In the preferred mode of operation the length of throw of the reciprocal rod is such that the ends of the retainer never contact the end surfaces 32 and 34 of the slide surface 30. In the event that the retainer is set upon the upper surface of the removable bracket at other than the center and the housing located thereover, a single reciprocation of the reciprocating rod will center the retainer 50 and its slide bearings 54 due to a sliding of the retainer and bearing cylinders as the end of the retainer is pushed by one end retaining wall 34.

As can be seen from the foregoing detailed description of the bearing assembly of the instant invention, the device is simple, efficient and clean making it well suited for the instant, and other, environments.

While the instant invention is described in a particular embodiment hereof, it is not intended to be so limited but to be protected broadly within the scope of the appended claims.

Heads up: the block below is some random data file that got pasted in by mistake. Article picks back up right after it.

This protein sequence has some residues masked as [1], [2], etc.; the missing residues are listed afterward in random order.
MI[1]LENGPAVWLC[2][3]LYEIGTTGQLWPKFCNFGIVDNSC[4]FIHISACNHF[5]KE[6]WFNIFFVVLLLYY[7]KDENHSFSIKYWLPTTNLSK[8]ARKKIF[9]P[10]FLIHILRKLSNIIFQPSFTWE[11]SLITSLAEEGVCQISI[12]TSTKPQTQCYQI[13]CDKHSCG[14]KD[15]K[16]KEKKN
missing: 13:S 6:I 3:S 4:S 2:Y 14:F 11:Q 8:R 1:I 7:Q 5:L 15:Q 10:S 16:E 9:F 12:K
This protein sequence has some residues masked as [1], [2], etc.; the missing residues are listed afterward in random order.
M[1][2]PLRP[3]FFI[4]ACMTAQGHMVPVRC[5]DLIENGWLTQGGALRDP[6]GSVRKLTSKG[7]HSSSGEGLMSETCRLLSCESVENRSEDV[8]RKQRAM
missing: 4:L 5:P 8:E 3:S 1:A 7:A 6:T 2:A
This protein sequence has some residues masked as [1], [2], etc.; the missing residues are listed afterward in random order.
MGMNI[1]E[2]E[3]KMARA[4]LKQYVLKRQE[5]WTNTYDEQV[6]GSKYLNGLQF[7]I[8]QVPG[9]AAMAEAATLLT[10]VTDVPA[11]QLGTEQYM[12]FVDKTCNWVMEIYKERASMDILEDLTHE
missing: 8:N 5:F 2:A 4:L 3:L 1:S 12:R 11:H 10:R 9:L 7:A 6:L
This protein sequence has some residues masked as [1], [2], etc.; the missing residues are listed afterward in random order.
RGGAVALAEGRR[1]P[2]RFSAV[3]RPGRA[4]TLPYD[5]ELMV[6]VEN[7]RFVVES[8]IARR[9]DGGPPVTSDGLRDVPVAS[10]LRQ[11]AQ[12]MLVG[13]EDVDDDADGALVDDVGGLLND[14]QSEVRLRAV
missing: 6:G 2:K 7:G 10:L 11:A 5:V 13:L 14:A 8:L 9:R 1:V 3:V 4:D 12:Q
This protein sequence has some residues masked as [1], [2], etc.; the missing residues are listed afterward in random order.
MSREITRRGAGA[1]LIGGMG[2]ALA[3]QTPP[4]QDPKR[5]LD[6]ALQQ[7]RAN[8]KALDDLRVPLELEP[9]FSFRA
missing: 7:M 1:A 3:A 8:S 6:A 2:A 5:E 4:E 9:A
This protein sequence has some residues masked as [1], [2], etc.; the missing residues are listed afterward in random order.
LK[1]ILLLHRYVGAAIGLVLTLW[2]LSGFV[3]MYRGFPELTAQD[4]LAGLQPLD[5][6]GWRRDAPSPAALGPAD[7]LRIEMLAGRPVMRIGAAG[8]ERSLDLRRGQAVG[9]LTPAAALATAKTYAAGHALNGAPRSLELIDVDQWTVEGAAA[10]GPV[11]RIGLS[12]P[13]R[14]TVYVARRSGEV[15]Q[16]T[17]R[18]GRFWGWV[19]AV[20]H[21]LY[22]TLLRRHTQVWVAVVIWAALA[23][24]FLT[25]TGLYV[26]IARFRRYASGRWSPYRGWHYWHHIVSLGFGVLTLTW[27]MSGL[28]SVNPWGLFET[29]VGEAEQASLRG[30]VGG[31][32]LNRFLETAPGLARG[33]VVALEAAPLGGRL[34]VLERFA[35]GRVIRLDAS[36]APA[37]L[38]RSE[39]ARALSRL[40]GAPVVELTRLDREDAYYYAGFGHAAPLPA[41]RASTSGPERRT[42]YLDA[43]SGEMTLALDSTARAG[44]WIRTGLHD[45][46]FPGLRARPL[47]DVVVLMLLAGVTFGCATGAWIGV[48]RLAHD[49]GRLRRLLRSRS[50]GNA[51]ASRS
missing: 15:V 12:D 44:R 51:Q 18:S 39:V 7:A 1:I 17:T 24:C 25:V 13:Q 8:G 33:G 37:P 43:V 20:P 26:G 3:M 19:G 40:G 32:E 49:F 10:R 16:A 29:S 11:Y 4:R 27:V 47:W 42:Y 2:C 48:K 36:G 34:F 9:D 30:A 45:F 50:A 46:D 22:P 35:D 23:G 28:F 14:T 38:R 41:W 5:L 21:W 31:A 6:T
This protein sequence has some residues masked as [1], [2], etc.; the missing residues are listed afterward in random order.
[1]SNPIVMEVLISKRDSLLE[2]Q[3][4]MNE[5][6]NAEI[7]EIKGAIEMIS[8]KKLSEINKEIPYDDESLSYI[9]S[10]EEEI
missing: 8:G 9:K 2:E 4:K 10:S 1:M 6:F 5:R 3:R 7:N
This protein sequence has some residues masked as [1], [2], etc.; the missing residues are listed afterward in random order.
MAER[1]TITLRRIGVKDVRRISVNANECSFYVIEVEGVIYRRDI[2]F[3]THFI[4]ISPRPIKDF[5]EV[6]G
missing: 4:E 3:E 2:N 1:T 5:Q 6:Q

Patent Citations
Cited PatentFiling datePublication dateApplicantTitle
US2880040 *Aug 29, 1955Mar 31, 1959Mc Graw Edison CoDrawer suspension
US2998635 *Jan 22, 1959Sep 5, 1961Oscar C Rixson CoMethod of making roller bearings
US3145065 *Dec 26, 1961Aug 18, 1964Bausch & LombBearing assembly
Referenced by
Citing PatentFiling datePublication dateApplicantTitle
US4515415 *Sep 29, 1983May 7, 1985Carl-Zeiss-Stuftung, Heidenheim/BrenzPlain bearing
U.S. Classification384/9
International ClassificationF16C29/04
Cooperative ClassificationF16C29/04
European ClassificationF16C29/04